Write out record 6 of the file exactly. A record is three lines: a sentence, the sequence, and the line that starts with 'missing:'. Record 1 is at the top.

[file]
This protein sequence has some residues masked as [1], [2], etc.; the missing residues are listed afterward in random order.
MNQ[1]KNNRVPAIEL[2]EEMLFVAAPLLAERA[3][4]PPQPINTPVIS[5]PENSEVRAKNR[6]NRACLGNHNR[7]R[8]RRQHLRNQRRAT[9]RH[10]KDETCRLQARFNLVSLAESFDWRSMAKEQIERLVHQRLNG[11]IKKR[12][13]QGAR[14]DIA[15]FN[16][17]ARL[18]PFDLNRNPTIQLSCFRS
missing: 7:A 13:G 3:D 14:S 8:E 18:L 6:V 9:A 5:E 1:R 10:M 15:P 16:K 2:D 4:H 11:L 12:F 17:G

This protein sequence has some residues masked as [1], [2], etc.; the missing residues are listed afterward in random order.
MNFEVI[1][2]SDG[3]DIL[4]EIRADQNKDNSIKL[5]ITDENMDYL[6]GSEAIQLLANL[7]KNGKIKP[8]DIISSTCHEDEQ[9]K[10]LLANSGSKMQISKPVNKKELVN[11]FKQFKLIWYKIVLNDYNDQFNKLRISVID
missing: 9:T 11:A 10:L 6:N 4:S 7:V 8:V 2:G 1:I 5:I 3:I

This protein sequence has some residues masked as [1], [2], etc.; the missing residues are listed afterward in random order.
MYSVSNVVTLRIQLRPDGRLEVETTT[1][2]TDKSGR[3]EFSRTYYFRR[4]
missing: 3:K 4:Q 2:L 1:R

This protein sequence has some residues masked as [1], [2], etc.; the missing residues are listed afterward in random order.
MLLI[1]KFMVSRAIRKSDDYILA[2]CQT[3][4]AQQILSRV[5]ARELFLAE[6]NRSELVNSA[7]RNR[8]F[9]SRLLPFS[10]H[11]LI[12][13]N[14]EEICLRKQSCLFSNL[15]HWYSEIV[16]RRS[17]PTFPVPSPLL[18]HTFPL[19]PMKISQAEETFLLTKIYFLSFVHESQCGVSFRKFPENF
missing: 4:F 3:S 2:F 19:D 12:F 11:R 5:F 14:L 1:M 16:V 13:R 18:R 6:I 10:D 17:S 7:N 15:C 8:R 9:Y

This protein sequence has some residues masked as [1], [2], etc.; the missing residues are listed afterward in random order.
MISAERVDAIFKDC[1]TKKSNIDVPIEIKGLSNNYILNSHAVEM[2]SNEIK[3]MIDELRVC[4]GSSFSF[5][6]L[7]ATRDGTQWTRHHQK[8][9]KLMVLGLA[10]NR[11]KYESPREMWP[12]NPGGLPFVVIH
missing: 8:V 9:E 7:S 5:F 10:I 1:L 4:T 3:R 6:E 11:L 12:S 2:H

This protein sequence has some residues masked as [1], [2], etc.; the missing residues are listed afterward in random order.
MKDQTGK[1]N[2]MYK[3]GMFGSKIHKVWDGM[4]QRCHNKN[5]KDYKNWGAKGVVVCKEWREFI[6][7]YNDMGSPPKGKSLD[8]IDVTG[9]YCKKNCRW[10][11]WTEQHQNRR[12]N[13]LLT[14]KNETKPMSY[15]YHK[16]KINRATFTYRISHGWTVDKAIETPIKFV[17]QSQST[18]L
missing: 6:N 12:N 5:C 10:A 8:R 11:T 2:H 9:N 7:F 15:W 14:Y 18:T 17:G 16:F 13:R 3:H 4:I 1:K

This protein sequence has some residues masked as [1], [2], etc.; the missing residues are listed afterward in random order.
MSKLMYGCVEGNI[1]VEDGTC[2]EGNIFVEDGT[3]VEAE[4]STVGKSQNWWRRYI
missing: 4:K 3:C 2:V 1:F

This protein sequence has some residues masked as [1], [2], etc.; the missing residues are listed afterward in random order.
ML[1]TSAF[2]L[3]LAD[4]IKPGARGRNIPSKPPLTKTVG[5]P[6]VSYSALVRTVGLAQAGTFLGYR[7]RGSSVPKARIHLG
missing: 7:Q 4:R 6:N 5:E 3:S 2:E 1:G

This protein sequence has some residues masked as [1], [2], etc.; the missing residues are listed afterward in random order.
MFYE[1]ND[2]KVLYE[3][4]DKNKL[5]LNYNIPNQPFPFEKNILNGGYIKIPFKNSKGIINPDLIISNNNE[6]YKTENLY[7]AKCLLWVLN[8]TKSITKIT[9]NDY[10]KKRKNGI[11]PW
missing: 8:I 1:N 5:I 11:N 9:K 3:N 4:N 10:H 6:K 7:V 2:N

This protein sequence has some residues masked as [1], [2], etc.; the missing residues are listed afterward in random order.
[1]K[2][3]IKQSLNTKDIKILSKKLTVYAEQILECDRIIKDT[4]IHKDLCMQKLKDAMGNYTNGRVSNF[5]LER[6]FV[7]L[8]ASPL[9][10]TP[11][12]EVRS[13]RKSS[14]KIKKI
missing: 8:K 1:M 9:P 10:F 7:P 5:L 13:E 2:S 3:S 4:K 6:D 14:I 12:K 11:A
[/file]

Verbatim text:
This protein sequence has some residues masked as [1], [2], etc.; the missing residues are listed afterward in random order.
MKDQTGK[1]N[2]MYK[3]GMFGSKIHKVWDGM[4]QRCHNKN[5]KDYKNWGAKGVVVCKEWREFI[6][7]YNDMGSPPKGKSLD[8]IDVTG[9]YCKKNCRW[10][11]WTEQHQNRR[12]N[13]LLT[14]KNETKPMSY[15]YHK[16]KINRATFTYRISHGWTVDKAIETPIKFV[17]QSQST[18]L
missing: 6:N 12:N 5:C 10:A 8:R 11:T 2:H 9:N 7:F 15:W 14:Y 18:T 17:G 16:F 13:R 3:H 4:I 1:K